Visualizations are both a tool for exploration and a mechanism of communication about complex information. The power and potential of visualization work stems from the ability to help people see in new ways. But what people see - and how it helps them make sense of the world - is shaped by more than the tool itself. In this talk, danah will grapple with how contestations over information and communication affect the practice of visualization. Just as data can never be neutral, neither can visualization. This talk will reflect on how visualization experts can navigate biases in data, the politicization of information, and the challenges in communicating uncertainty.
Dr. boyd is an internationally recognized authority on the ways people use networked social media as a context for social interaction. She has been called the “high priestess” of online social network sites by the Financial Times. Dr. boyd’s research focuses on the intersection of technology, society, and policy. Currently, she is Founder & President of Data & Society, a research institute focused on examining the social and cultural issues that emerge around data-driven technologies. She is author of _It’s Complicated and co-author of, Participatory Culture in a Networked Era, and Hanging Out, Messing Around and Geeking Out_. danah is a Partner Researcher at Microsoft Research, and a Visiting Professor at New York University. She is on the board of the Crisis Text Line, a Trustee of Smithsonian’s National Museum of the American Indian, a member of the U.S. Department of Commerce Data Advisory Council and is on the advisory boards of the Electronic Privacy Information Center and both University of California at Berkeley and University of Michigan’s School of Information. Previously, danah was Fellow at Harvard University’s Berkman Center for Internet and Society.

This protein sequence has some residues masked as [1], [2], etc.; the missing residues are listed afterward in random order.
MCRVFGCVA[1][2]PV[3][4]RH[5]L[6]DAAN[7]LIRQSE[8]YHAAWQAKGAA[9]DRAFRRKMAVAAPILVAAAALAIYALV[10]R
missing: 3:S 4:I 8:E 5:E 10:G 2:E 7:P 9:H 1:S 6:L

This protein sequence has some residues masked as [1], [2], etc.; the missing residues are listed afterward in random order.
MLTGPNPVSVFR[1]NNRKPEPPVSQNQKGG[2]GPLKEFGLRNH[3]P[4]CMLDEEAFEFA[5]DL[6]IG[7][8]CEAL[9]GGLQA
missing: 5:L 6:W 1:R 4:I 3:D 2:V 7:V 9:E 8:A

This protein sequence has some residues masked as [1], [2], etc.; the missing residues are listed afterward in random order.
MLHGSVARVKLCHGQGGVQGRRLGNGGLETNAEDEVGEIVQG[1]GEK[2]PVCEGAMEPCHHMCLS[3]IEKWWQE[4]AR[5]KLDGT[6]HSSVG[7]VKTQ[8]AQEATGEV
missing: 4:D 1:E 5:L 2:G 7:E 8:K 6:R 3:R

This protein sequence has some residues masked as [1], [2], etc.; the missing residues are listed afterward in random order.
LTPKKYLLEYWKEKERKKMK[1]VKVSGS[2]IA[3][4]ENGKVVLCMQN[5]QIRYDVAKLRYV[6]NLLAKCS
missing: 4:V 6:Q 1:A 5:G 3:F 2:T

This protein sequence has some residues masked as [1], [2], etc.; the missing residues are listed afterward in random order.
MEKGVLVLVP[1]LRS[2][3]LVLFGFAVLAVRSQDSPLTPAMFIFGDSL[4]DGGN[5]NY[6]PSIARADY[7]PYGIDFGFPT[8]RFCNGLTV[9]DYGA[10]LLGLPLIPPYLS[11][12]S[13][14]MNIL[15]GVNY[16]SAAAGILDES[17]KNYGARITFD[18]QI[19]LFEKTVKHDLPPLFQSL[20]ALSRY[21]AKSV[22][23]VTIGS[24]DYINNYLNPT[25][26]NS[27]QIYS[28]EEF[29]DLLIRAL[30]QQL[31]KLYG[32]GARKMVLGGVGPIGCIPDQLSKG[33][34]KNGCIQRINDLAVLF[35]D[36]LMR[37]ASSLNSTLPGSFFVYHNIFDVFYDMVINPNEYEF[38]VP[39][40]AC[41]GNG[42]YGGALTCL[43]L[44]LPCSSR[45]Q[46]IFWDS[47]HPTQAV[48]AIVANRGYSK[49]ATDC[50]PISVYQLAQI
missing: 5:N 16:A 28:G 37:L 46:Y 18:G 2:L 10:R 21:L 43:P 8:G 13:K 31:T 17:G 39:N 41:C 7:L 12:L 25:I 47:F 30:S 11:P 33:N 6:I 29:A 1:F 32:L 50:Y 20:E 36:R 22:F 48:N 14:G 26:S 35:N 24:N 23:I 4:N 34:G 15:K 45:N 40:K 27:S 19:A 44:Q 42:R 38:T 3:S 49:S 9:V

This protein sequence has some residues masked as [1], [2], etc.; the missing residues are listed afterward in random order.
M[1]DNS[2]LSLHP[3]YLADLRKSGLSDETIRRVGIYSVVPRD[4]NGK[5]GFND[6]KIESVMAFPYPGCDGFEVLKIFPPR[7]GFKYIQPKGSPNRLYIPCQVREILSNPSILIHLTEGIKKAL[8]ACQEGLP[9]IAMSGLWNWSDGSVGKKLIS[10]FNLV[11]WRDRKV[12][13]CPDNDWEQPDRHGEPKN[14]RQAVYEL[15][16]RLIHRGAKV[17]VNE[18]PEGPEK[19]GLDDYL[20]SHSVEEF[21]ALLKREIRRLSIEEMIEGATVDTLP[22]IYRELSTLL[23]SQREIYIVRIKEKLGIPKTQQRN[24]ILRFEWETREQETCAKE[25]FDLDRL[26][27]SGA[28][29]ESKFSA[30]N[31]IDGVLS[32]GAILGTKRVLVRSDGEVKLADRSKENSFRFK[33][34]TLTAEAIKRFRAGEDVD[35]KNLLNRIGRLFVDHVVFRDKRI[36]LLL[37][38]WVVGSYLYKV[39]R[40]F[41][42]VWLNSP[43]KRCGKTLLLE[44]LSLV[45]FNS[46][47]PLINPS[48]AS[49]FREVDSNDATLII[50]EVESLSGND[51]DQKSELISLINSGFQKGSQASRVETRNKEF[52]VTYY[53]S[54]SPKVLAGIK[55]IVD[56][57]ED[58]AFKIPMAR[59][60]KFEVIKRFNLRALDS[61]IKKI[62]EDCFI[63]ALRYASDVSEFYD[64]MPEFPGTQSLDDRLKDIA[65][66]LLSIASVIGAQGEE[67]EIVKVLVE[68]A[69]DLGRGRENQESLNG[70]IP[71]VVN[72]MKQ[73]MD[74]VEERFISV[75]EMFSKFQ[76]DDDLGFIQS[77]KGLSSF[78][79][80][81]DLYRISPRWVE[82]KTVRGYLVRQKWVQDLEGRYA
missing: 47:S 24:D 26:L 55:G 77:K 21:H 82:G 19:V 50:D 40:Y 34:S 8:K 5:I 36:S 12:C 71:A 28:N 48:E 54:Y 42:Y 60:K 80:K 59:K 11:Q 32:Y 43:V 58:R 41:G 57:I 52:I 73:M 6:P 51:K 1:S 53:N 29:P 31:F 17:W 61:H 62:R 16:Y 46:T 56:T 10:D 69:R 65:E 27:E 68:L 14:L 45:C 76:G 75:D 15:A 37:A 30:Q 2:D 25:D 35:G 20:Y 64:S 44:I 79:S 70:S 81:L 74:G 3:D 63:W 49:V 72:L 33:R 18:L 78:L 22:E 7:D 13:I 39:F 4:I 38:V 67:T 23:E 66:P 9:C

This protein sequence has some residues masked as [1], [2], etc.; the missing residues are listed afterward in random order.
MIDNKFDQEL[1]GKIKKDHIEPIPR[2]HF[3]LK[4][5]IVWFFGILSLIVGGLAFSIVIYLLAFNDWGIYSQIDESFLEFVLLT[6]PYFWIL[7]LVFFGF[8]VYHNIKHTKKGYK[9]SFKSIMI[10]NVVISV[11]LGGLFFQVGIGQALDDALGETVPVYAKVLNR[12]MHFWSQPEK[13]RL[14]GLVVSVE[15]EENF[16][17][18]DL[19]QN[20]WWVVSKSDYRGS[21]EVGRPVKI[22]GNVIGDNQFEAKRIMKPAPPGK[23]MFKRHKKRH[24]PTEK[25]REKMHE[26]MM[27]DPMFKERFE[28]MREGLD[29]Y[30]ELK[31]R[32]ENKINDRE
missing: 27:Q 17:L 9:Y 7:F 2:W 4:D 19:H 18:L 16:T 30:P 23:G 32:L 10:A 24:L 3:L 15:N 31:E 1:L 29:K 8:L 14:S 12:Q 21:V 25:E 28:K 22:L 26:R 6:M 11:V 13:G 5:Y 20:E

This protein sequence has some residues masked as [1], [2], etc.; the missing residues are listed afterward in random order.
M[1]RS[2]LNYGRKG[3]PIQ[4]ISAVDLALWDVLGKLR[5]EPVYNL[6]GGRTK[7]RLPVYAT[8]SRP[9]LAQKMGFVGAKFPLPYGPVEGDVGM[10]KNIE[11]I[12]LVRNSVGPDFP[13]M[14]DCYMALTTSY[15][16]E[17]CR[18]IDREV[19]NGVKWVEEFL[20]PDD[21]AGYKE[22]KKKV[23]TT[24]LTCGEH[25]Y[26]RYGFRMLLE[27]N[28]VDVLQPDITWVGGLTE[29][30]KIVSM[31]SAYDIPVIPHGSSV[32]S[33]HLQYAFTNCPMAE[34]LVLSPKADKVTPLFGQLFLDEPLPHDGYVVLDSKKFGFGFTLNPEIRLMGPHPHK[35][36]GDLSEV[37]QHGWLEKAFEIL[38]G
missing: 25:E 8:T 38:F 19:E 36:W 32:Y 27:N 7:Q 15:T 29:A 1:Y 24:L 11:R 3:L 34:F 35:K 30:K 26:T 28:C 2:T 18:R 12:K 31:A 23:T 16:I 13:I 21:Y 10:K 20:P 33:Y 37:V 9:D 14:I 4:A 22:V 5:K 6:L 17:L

Part science, part art, data visualization relies on rules and heuristics developed over hundreds of years. A shared vocabulary of effective visual encodings has put the field on solid ground, and prevents us from reinventing the wheel every time we visualize a new data set. Yet sometimes this wisdom fails. This talk focuses on what we can learn from visualizations that defy our own expectations in a positive way, working better than we’d imagine. As we encounter new kinds of data and sensemaking challenges, even the most finely-honed intuition and scientific theories can limit us. To move the field forward, we need to keep our eyes open for surprising observations and happy accidents.
Fernanda Viégas and Martin Wattenberg are Principal Scientists at Google, where they co-lead the PAIR (People+AI Research) initiative. Viégas and Wattenberg are also Gordon McKay Professors of Computer Science at Harvard, where Fernanda is an incoming Sally Starling Seaver Professor at the Radcliffe Institute for Advanced Study. Their work in machine learning focuses on transparency and interpretability, as part of a broad agenda to improve human/AI interaction. They are well known for their contributions to social and collaborative visualization, and the systems they’ve created are used daily by millions of people. Viégas and Wattenberg are also known for visualization-based artwork, which has been exhibited in venues such as the Museum of Modern Art in New York, London Institute of Contemporary Arts and the Whitney Museum of American Art. Their artwork has influenced contemporary design practice: for instance, the techniques in their wind map are now used by major media companies around the world to display the weather.